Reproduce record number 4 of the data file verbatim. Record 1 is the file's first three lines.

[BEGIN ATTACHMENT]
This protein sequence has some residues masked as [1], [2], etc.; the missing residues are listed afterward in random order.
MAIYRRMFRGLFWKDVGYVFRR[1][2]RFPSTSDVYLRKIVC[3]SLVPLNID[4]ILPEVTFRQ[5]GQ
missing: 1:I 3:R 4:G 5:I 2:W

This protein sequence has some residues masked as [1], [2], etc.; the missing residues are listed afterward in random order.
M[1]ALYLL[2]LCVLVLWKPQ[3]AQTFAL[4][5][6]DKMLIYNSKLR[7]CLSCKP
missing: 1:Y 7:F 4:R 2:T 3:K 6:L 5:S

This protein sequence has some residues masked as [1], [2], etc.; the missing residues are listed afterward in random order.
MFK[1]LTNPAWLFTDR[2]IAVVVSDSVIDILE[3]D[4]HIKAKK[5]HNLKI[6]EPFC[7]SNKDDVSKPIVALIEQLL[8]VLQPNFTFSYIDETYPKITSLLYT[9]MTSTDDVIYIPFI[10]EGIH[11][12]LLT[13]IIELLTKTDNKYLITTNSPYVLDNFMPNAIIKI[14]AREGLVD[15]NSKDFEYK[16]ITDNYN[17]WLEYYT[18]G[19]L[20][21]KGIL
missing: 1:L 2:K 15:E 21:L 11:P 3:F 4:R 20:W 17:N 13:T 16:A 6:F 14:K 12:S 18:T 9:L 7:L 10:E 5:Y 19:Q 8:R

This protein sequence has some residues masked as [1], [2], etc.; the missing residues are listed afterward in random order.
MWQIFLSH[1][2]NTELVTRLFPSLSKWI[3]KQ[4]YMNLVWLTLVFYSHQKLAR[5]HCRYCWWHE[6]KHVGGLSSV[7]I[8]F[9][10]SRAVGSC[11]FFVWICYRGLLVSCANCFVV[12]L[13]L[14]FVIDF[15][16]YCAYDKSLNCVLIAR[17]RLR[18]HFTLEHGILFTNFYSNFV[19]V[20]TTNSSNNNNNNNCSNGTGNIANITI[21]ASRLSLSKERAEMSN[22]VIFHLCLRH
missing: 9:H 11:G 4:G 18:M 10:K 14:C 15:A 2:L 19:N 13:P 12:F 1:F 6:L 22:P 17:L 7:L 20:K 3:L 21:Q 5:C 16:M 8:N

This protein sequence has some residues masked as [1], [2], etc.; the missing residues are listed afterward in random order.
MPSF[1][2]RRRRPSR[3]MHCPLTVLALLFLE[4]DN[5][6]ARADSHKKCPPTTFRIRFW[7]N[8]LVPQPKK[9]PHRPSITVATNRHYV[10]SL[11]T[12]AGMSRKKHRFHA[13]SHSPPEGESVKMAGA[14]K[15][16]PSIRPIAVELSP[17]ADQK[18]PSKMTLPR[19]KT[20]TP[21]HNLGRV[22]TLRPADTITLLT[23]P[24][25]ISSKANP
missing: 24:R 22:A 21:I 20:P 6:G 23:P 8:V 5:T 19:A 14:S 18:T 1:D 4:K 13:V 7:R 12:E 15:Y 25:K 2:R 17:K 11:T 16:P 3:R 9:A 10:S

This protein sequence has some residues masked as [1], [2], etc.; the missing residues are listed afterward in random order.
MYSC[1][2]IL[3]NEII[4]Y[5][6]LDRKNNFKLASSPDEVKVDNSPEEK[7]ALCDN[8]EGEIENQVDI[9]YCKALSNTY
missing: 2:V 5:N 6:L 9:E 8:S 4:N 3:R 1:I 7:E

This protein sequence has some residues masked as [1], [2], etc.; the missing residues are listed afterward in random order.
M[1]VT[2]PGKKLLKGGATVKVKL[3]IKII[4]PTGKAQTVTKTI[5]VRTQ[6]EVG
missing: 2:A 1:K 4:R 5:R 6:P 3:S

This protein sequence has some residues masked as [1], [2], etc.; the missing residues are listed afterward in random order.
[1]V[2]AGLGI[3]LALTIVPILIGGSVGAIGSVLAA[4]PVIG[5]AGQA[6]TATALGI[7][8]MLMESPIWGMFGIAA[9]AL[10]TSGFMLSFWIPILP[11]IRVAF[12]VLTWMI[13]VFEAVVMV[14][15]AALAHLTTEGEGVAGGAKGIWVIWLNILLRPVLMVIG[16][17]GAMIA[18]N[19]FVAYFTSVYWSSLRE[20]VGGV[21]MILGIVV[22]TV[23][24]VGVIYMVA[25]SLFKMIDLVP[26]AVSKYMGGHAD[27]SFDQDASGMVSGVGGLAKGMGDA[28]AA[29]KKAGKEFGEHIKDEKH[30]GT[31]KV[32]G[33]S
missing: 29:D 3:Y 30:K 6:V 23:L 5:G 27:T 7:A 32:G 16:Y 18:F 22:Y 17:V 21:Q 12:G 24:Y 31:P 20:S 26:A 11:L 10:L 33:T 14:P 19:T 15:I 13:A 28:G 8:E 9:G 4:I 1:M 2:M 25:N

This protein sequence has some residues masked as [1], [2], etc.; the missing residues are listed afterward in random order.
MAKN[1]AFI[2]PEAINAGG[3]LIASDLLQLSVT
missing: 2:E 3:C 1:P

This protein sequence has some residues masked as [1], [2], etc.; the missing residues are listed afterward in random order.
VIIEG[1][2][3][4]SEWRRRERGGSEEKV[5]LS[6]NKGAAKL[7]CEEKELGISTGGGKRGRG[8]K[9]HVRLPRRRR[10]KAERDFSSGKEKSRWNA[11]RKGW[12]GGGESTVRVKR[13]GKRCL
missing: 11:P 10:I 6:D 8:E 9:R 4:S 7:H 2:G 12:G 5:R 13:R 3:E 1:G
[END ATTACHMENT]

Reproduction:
This protein sequence has some residues masked as [1], [2], etc.; the missing residues are listed afterward in random order.
MWQIFLSH[1][2]NTELVTRLFPSLSKWI[3]KQ[4]YMNLVWLTLVFYSHQKLAR[5]HCRYCWWHE[6]KHVGGLSSV[7]I[8]F[9][10]SRAVGSC[11]FFVWICYRGLLVSCANCFVV[12]L[13]L[14]FVIDF[15][16]YCAYDKSLNCVLIAR[17]RLR[18]HFTLEHGILFTNFYSNFV[19]V[20]TTNSSNNNNNNNCSNGTGNIANITI[21]ASRLSLSKERAEMSN[22]VIFHLCLRH
missing: 9:H 11:G 4:G 18:M 10:K 14:C 15:A 2:L 19:N 13:P 12:F 1:F 6:L 22:P 17:L 7:L 20:K 3:L 21:Q 5:C 16:M 8:N